The Haitian Revolution and American Revolution were both inspired by the Enlightenment Ideals. However, while the American Revolution was created to gain independence of British rule, the Haitian Revolution catered more to slaves. Eventually, the Americans gained freedom, and the Haitian Revolution lead to interference from other countries in their land.
The American Revolution started with rebellion of the Stamp Act by Britain. The Stamp Act was set upon the colonies in an attempt to help pay for the expenses of the French American War.
Americans, who were already used to having colony run governments, attempted to gain liberty from the British. Haitians, on the other hand, began as a group of unsatisfied slaves. They were angry at the odd social rules that had been set, with the Europeans at the top and slaves and natives art the bottom. Toussaint Louverture of the Saint Domingue colony, as an example, gathered thousands of slaves from the various Caribbean and revolted. The Caribbean revolution was created against the unfair rule and enslavement imposed upon them by the French.
Both revolutions seeked freedom and liberty, but stemmed from two different types of people for two different types of freedom.
The Patriots of the American Revolution gained exactly what they wanted- a chance to truly set up an independent government and nation, with no strings attached to Britain. The revolution gave the Americas freedom from Britain, and the Americans adapted generally well to it. They wrote documents such as the Declaration of Independence, with the foundations of the country being heavily inspired by the slogan “liberty and freedom” of the Enlightenment.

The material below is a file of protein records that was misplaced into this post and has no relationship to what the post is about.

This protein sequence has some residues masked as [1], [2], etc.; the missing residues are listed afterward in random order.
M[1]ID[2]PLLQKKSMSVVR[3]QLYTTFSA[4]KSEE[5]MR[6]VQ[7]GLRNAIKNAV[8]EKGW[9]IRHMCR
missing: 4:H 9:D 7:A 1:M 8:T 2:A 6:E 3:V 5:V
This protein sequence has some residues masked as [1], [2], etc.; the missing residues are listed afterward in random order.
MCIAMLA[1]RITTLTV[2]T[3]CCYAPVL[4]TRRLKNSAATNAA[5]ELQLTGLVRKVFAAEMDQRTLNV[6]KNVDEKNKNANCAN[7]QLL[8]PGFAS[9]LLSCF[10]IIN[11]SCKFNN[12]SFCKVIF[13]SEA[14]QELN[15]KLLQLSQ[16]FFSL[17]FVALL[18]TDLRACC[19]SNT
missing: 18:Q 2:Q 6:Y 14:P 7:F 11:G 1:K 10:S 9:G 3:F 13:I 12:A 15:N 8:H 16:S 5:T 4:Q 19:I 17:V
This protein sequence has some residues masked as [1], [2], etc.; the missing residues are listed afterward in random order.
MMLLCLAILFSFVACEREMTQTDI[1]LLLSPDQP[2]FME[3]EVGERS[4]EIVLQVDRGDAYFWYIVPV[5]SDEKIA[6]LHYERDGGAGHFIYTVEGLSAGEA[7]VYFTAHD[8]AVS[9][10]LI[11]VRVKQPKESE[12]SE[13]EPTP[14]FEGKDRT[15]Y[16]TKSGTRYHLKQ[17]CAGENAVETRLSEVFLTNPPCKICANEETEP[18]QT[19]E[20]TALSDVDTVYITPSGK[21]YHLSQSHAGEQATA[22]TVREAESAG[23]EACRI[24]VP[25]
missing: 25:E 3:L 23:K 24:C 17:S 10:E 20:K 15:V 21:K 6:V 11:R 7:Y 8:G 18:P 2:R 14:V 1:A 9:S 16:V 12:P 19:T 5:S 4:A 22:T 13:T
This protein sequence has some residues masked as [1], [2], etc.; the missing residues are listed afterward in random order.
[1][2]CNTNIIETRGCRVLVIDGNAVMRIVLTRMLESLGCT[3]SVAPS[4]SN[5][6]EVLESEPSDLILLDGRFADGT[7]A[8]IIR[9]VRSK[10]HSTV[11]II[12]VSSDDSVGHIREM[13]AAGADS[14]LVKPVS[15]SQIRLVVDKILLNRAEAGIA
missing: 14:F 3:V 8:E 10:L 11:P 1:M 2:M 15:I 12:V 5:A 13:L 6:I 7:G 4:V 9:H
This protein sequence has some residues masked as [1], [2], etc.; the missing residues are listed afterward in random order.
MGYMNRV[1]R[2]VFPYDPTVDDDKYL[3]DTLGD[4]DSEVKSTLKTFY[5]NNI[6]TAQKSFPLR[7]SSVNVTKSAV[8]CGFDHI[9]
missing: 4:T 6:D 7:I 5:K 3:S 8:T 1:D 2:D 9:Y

Though the Haitian Revolution drew inspiration from the American Revolution, they struggled with their after-revolution era. The Haitians were worn down from battles with Napolean’s army, but eventually won. The country gained independence, but brought various other nations into a fight in the Caribbean. The Haitians were able to turn the nations against one another and, in doing so, brought European attention to themselves.
The Enlightenment in Europe inspired all the Revolutions that were set in the 1700s and after. The French, American, Haitian, and Latin Americas based their revolution off of the “freedom” that the Enlightenment embraced. Revolutions focused on the ideas of individual, natural-born rights and the idea of popular sovereignty, as seen when the Americans declared independence from King George.